In stock selection, Fortin and Cardoso target companies that have powerful franchises and operate in industries where there are high barriers to entry. Strong cash flow generation by the company is an important consideration. The team will establish a position in a stock where it considers that it can generate a 50% total return over a three-year-period.

Glenn Fortin
Glenn Fortin

In the U.S. consumer discretionary sector, three names that Fortin is highlighting are:  Omnicom Group (OMC),  AutoZone (AZO) and  Harley-Davidson (HOG). "All three stocks are trading at a price/earnings discount relative to the equity market, as well as their own historic average multiples, and they have good upside," says Fortin. "They have not yet reached our target price."

A global leader in brand management, Omnicom Group's business model was thought to be vulnerable, given that some of its major brand-name customers deal directly with companies like  Facebook (FB) for their advertising, says Fortin. "But Omnicom has a great franchise in the branding business, as it offers a third-party strategic overview for its clients, and these tech firms do not have Omnicom's well-honed creative expertise."

Also holding back the stock, he says, is the "temporary cutback in consumer package goods advertising, as some companies are restructuring or paring back overheads." Fortin and Cardoso do not expect this pullback in advertising expenditure to last. On its financials, Fortin says Omnicom is a strong free cash flow generator and produces high returns on invested capital, "which is a typical Beutel Goodman stock." The stock trades at around 13 times estimated forward earnings per share (versus 21 times for S&P 500 Index) and has a dividend yield of 3.2%.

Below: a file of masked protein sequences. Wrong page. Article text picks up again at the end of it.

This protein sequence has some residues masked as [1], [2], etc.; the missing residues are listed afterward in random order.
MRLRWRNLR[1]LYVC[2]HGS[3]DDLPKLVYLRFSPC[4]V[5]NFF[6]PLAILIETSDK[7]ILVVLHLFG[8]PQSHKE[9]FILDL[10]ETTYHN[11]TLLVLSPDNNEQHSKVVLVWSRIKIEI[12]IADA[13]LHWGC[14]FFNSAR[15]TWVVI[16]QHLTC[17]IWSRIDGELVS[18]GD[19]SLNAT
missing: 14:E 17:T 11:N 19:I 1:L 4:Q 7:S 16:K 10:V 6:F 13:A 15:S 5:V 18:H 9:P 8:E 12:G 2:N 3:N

AutoZone's stock came under pressure last year, says Fortin. The company is dominant in the field of aftermarket auto parts and accessories retailing in the United States, but investors were concerned about the impact on its business from on-line shopping through companies like  Amazon.com (AMZN), he notes.

It is important to recognize, he says, that AutoZone's customers "are mainly do-it-yourself weekend auto repair enthusiasts, who need the products straight away and are unlikely to resort to on-line shopping." On its financials, the company does not pay a dividend, but it has been "aggressively buying back its stock," says Fortin. "It has purchased almost 30% of its outstanding shares over the last five years." The stock trades at a forward price/earnings multiple of 12 times and "has not yet reached our target price."

Household-name motorcycle manufacturer Harley-Davidson, founded in 1903, has a 50% share of the U.S. market and significant growth opportunities outside of the United States, says Fortin. "We bought the stock in the second half of 2017," he says. "We like the company because of its strong franchise and, at the time, the stock was cheap and it remains so." The company, he says, has been going through a period of slower sales because the discretionary purchase of large-ticket items has yet to fully rebound after the recession.